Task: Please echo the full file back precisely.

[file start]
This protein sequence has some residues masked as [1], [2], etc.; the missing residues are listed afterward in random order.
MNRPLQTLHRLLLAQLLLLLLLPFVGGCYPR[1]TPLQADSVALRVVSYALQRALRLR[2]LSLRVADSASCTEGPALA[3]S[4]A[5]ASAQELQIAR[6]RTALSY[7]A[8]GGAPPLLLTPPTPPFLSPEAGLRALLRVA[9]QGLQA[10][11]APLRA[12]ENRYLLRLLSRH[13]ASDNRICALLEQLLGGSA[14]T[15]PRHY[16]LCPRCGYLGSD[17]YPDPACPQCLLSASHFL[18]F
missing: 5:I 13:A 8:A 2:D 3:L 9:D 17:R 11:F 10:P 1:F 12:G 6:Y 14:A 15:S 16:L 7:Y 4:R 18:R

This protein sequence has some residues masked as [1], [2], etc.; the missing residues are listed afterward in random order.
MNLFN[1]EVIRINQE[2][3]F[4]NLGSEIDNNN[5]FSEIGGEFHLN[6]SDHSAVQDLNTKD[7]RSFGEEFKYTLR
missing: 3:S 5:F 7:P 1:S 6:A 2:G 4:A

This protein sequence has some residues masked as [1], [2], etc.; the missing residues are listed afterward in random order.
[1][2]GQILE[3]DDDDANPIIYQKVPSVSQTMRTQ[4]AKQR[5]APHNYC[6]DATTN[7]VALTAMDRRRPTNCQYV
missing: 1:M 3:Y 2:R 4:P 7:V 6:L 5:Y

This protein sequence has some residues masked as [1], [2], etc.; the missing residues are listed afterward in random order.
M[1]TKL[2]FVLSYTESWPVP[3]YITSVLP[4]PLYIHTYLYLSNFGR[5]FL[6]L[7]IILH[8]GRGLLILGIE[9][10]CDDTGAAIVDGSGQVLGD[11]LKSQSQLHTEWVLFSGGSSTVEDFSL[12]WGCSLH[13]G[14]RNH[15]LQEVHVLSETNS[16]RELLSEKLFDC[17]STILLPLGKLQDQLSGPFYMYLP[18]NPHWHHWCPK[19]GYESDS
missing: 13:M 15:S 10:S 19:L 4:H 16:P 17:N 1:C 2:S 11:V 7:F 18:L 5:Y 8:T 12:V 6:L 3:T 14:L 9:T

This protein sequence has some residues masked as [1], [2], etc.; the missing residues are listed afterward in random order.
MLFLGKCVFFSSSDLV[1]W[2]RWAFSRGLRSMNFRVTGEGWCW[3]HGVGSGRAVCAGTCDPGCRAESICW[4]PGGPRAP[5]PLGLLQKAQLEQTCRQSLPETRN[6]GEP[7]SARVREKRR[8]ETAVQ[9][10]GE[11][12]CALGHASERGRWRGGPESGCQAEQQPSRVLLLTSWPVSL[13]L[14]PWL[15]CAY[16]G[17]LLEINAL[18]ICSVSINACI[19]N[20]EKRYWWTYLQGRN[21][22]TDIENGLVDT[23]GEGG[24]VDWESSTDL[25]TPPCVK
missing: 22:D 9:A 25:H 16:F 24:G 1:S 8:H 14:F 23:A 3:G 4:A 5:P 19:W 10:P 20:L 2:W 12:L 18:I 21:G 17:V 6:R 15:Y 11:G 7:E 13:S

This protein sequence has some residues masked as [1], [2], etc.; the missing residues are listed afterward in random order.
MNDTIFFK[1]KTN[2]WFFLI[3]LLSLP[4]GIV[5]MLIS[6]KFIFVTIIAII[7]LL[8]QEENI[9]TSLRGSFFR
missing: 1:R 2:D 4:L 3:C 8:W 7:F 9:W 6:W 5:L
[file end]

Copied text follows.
This protein sequence has some residues masked as [1], [2], etc.; the missing residues are listed afterward in random order.
MNRPLQTLHRLLLAQLLLLLLLPFVGGCYPR[1]TPLQADSVALRVVSYALQRALRLR[2]LSLRVADSASCTEGPALA[3]S[4]A[5]ASAQELQIAR[6]RTALSY[7]A[8]GGAPPLLLTPPTPPFLSPEAGLRALLRVA[9]QGLQA[10][11]APLRA[12]ENRYLLRLLSRH[13]ASDNRICALLEQLLGGSA[14]T[15]PRHY[16]LCPRCGYLGSD[17]YPDPACPQCLLSASHFL[18]F
missing: 5:I 13:A 8:A 2:D 3:L 9:D 17:R 11:F 10:P 1:F 12:G 6:Y 14:A 15:S 16:L 7:Y 4:R 18:R

This protein sequence has some residues masked as [1], [2], etc.; the missing residues are listed afterward in random order.
MNLFN[1]EVIRINQE[2][3]F[4]NLGSEIDNNN[5]FSEIGGEFHLN[6]SDHSAVQDLNTKD[7]RSFGEEFKYTLR
missing: 3:S 5:F 7:P 1:S 6:A 2:G 4:A

This protein sequence has some residues masked as [1], [2], etc.; the missing residues are listed afterward in random order.
[1][2]GQILE[3]DDDDANPIIYQKVPSVSQTMRTQ[4]AKQR[5]APHNYC[6]DATTN[7]VALTAMDRRRPTNCQYV
missing: 1:M 3:Y 2:R 4:P 7:V 6:L 5:Y

This protein sequence has some residues masked as [1], [2], etc.; the missing residues are listed afterward in random order.
M[1]TKL[2]FVLSYTESWPVP[3]YITSVLP[4]PLYIHTYLYLSNFGR[5]FL[6]L[7]IILH[8]GRGLLILGIE[9][10]CDDTGAAIVDGSGQVLGD[11]LKSQSQLHTEWVLFSGGSSTVEDFSL[12]WGCSLH[13]G[14]RNH[15]LQEVHVLSETNS[16]RELLSEKLFDC[17]STILLPLGKLQDQLSGPFYMYLP[18]NPHWHHWCPK[19]GYESDS
missing: 13:M 15:S 10:S 19:L 4:H 16:P 17:N 1:C 2:S 11:V 7:F 18:L 5:Y 8:T 12:V 6:L 3:T 14:L 9:T

This protein sequence has some residues masked as [1], [2], etc.; the missing residues are listed afterward in random order.
MLFLGKCVFFSSSDLV[1]W[2]RWAFSRGLRSMNFRVTGEGWCW[3]HGVGSGRAVCAGTCDPGCRAESICW[4]PGGPRAP[5]PLGLLQKAQLEQTCRQSLPETRN[6]GEP[7]SARVREKRR[8]ETAVQ[9][10]GE[11][12]CALGHASERGRWRGGPESGCQAEQQPSRVLLLTSWPVSL[13]L[14]PWL[15]CAY[16]G[17]LLEINAL[18]ICSVSINACI[19]N[20]EKRYWWTYLQGRN[21][22]TDIENGLVDT[23]GEGG[24]VDWESSTDL[25]TPPCVK
missing: 22:D 9:A 25:H 16:F 24:G 1:S 8:H 14:F 23:A 3:G 4:A 5:P 19:W 10:P 20:L 2:W 12:L 18:I 21:G 17:V 6:R 15:Y 11:G 7:E 13:S

This protein sequence has some residues masked as [1], [2], etc.; the missing residues are listed afterward in random order.
MNDTIFFK[1]KTN[2]WFFLI[3]LLSLP[4]GIV[5]MLIS[6]KFIFVTIIAII[7]LL[8]QEENI[9]TSLRGSFFR
missing: 1:R 2:D 4:L 3:C 8:W 7:F 9:W 6:W 5:L